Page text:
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1865 Washington, D.C. Celebration by the Colored People's Educational Monument Association in Memory of Abraham Lincoln


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and civil war; and, after four years of bloody struggle, have seen it overwhelmed and overthrown, from Canada to Mexico. (Applause.)

Casting aside the mere obligations of partisanship, standing on the eternal principle of right, anti-slavery men have broken the powerful political organizations and smitten down the leaders that have been recreant to liberty. They have sworn upon the altar of patriotism, to stand erect, in vindication of the rights of man in America; and so long as there is a right not secured or a wrong unredressed, they are ready to act with, to build up or pull down political organizations, and public men.

I have an undeviating faith in these men; they have been tried at all times and in every form, but they have marched steadily onward, achieving victory after victory, and they will not shrink from any contest that may come up in the great work of consummating freedom for all men in America. (Applause.) I say to you colored men, here to-day, that ninety-five of every hundred of the men who, in November last, voted for Abraham Lincoln and Andrew Johnson, are standing now shoulder to shoulder for the emancipation and the protection of your race, by just, humane, and equal laws. (Cheers.) They believe, with Andrew Johnson, that "all men should have a fair start and an equal chance in the race of life, and that merit should be rewarded without regard to color." In their memories will linger for ever the immortal words of the martyred Lincoln: "The ballot of the black man, in some trying time to come, may keep the jewel of liberty in the family of freedom."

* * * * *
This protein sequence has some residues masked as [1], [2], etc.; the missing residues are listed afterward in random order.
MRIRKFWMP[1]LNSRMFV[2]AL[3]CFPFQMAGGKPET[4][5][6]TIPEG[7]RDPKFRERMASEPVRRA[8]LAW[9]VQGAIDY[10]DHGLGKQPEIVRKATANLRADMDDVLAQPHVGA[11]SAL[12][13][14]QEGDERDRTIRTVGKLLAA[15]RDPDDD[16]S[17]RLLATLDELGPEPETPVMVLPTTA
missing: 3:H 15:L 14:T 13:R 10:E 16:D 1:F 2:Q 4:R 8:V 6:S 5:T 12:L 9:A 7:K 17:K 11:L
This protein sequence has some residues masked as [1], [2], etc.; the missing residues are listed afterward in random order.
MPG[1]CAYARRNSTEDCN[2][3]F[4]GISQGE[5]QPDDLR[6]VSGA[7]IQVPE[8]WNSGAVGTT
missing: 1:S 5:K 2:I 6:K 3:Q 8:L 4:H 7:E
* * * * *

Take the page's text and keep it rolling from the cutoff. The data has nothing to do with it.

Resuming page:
You were kind enough, Mr. Chairman, to refer to the fact that I had introduced the bill, which passed, abolishing slavery in the District of Columbia, and also to the measure annulling the black laws, and making the colored man liable only for the same offences and triable and punishable for the same offences in the same measure as white men. That bill which, with some amendments, became the law, under which three thousand men, women, and children were emancipated, and the National Capital made for ever free, what drawn, at my request, by the ready and accurate pen of Col. Key, of Ohio, then with me on the staff of General McClellan. When that bill was pending, we were assured that if it became the law, if we struck the manacles from your hands, that the poor houses would be thronged, the prisons crowded, that riots and bloodshed and civil war would come. The bill passed - you thronged the churches of the living God to utter thanks and gratitude. Three years have passed away, and here you are, more intelligent, stronger, truer than ever to yourselves and your country. ("That's so - every one." Cheers.)

They told us your brothers in the South would obey their

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